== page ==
Mattek-Sands upsets Svitolina at Miami Open

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KEY BISCAYNE, Fla. — Bethanie Mattek-Sands picked up her first top-10 victory since 2015, upsetting ninth-seeded Elina Svitolina 7-5, 6-4 on Thursday to reach the Miami Open’s third round.

Mattek-Sands, who turned 32 on Thursday, is ranked only 158th in singles and needed a wild-card invitation to get into the hard-court tournament. She is ranked No. 1 in doubles.

Against Svitolina, Mattek-Sands saved 12 of the 15 break points she faced.

The woman with whom Mattek-Sands won the doubles championships at the past two Grand Slam tournaments, Lucie Safarova, eliminated 23rd-seeded Daria Gavrilova 6-2, 6-2 on Thursday. Safarova, the 2015 French Open runner-up, is ranked 36th, so was just outside the seedings at the hard-court tournament. She broke Gavrilova five times while losing serve only once herself.

In another surprise, Kirsten Flipkens beat No. 29 Ana Konjuh 7-6 (4), 6-7 (6), 6-2.

Also, second-seeded Karolina Pliskova, a finalist at last year’s U.S. Open, had no trouble beating 86th-ranked Madison Brengle 6-1, 6-3 in about an hour to get to the third round.

Other seeded winners included No. 4 Dominika Cibulkova, No. 5 Agnieszka Radwanska, No. 12 Caroline Wozniacki, No. 17 Anastasia Pavlyuchenkova, No. 26 Mirjana Lucic-Baroni, No. 27 Yulia Putintseva and No. 30 Zhang Shuai.

In men’s action, now things will get a little more challenging for Frances Tiafoe.

Tiafoe, a 19-year-old from Maryland, set up a second-round meeting against 18-time Grand Slam champion Roger Federer by beating Konstantin Kravchuk 7-5, 5-7, 6-1.

Tiafoe hit 12 aces and accumulated 14 break points, converting five, on the 32-year-old Kravchuk’s serve. This was Tiafoe’s third career match victory at a Grand Slam or Masters event. Kravchuk, meanwhile, dropped to 0-7 overall this season.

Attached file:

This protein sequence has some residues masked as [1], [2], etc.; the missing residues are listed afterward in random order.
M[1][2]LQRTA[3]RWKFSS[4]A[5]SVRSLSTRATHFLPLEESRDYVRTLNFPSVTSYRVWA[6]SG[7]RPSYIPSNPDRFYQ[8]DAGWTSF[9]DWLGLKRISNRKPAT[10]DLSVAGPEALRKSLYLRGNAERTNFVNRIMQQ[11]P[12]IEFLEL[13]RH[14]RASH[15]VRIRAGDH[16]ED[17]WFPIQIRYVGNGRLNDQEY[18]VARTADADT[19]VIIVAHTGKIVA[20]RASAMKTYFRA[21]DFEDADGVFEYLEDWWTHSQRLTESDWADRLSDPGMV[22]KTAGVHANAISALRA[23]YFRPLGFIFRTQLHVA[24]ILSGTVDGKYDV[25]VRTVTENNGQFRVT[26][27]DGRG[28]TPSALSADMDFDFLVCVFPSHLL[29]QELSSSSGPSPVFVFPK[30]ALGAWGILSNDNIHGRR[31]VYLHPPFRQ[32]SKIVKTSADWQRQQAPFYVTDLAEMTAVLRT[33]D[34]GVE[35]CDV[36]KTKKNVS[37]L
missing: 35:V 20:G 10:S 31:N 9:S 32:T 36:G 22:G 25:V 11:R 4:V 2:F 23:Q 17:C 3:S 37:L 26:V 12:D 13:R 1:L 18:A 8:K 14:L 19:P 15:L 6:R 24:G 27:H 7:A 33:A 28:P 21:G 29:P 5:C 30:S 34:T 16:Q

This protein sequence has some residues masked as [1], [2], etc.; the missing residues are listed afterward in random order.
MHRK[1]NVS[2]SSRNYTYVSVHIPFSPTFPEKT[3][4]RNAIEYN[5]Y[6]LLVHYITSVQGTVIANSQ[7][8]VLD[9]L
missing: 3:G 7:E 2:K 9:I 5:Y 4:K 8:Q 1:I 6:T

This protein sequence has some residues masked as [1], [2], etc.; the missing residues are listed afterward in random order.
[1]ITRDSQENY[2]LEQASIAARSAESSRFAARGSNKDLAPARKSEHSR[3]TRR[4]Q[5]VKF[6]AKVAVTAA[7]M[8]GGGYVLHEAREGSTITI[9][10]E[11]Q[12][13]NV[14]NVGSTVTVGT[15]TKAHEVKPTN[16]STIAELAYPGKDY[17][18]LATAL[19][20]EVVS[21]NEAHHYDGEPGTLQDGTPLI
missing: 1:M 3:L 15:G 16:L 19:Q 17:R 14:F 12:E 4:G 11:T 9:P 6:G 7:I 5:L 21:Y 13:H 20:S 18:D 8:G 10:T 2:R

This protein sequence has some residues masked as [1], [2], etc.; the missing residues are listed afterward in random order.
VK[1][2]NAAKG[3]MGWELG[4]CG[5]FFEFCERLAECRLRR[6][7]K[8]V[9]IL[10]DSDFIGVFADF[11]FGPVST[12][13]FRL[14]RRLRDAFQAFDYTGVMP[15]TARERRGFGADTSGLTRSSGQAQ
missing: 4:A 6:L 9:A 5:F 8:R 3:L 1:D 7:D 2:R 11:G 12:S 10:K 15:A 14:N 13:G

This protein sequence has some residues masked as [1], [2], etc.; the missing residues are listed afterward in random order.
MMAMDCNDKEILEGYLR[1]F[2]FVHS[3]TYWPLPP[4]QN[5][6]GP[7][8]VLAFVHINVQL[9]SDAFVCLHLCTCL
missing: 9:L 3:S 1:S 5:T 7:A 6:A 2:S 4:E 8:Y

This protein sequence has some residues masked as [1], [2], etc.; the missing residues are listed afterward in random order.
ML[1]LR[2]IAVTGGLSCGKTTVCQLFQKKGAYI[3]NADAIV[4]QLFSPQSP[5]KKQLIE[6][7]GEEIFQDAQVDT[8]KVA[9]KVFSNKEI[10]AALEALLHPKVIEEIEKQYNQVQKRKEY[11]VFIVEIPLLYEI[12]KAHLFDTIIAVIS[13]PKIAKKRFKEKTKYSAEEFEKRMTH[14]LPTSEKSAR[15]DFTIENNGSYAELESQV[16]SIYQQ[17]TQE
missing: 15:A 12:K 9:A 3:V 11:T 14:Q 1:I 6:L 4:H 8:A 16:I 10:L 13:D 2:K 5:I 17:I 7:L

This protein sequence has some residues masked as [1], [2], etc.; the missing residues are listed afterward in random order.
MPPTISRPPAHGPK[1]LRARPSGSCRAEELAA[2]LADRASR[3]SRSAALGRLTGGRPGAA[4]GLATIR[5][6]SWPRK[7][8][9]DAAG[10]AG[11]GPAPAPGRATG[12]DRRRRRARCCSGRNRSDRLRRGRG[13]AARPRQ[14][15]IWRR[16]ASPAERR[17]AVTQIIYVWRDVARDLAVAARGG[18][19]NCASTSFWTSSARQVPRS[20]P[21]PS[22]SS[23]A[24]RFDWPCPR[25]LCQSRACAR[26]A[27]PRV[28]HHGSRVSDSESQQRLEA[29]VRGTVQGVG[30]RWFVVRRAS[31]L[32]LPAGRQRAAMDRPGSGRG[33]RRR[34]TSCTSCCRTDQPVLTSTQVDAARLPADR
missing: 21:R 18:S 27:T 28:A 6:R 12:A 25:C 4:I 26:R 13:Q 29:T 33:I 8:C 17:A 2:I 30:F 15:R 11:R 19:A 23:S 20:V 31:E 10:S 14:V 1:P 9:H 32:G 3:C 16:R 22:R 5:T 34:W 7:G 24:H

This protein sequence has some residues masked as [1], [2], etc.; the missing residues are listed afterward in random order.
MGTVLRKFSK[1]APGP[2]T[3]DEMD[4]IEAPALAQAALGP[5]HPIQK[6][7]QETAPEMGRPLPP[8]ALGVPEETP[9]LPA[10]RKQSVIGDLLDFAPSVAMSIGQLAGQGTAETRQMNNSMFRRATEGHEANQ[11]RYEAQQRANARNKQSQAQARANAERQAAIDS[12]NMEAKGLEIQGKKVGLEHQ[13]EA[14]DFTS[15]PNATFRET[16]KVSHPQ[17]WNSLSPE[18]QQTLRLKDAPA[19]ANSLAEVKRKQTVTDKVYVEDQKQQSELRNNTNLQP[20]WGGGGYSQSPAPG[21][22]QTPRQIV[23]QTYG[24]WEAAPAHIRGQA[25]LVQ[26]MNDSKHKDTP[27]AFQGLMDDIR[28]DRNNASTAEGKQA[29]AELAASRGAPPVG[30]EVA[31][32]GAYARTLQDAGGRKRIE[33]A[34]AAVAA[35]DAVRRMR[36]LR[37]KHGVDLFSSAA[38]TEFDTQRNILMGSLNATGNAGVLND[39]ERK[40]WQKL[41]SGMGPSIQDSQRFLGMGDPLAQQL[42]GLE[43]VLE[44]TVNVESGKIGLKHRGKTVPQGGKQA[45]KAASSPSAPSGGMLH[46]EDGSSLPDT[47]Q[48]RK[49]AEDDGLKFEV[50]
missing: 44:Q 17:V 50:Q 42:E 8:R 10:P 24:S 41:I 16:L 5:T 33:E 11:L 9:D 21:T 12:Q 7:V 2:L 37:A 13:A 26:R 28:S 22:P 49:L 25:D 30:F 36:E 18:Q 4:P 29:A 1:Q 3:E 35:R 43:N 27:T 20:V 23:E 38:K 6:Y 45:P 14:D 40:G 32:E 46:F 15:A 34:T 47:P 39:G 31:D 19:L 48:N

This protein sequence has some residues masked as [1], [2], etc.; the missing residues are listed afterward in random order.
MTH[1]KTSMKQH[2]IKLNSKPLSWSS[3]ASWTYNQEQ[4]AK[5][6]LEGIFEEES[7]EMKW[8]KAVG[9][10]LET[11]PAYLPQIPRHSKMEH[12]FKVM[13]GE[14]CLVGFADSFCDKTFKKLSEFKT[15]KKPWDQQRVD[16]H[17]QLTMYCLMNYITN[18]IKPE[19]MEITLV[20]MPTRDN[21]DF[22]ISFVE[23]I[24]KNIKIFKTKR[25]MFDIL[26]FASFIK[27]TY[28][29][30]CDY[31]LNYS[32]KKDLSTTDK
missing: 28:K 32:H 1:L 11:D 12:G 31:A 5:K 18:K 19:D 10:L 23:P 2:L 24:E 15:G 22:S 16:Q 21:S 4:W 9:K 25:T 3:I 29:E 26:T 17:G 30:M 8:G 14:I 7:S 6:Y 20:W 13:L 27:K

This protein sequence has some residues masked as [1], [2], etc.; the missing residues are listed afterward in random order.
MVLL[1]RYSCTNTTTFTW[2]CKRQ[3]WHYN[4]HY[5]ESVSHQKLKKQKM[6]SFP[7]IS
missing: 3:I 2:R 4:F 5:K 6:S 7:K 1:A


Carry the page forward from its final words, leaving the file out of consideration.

Tiafoe is ranked 101st, Kravchuk 103rd. The level of competition will rise against the fourth-seeded – and former No. 1-ranked – Federer.

In other men’s first-round action, Horacio Zeballos came back to beat Gastao Elias 6-7 (2), 6-2, 7-5 and earn a matchup against top-seeded Stan Wawrinka next. Wawrinka lost to Federer in the final at Indian Wells, California, on Sunday.

Elsewhere, Adrian Mannarino defeated qualifier Benjamin Becker 7-6 (6), 6-3 and will next face No. 32 Paolo Lorenzi, Borna Coric edged Marcel Granollers 7-6 (6), 4-6, 6-3, and Tommy Robredo topped Nikoloz Basilashvili 3-6, 6-4, 6-2.

Safarova tops No. 23 Gavrilova at Miami Open; Pliskova wins

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KEY BISCAYNE, Fla. (AP) Lucie Safarova eliminated 23rd-seeded Daria Gavrilova 6-2, 6-2 on Thursday to reach the third round of the Miami Open.

Safarova, the 2015 French Open runner-up, is ranked 36th, so was just outside the seedings at the hard-court tournament. She broke Gavrilova five times while losing serve only once herself.

In another early women’s match Thursday, second-seeded Karolina Pliskova, a finalist at last year’s U.S. Open, had no trouble beating 86th-ranked Madison Brengle 6-1, 6-3 in about an hour to get to the third round.

In men’s first-round action, Adrian Mannarino defeated qualifier Benjamin Becker 7-6 (6), 6-3 and will next face No. 32 Paolo Lorenzi,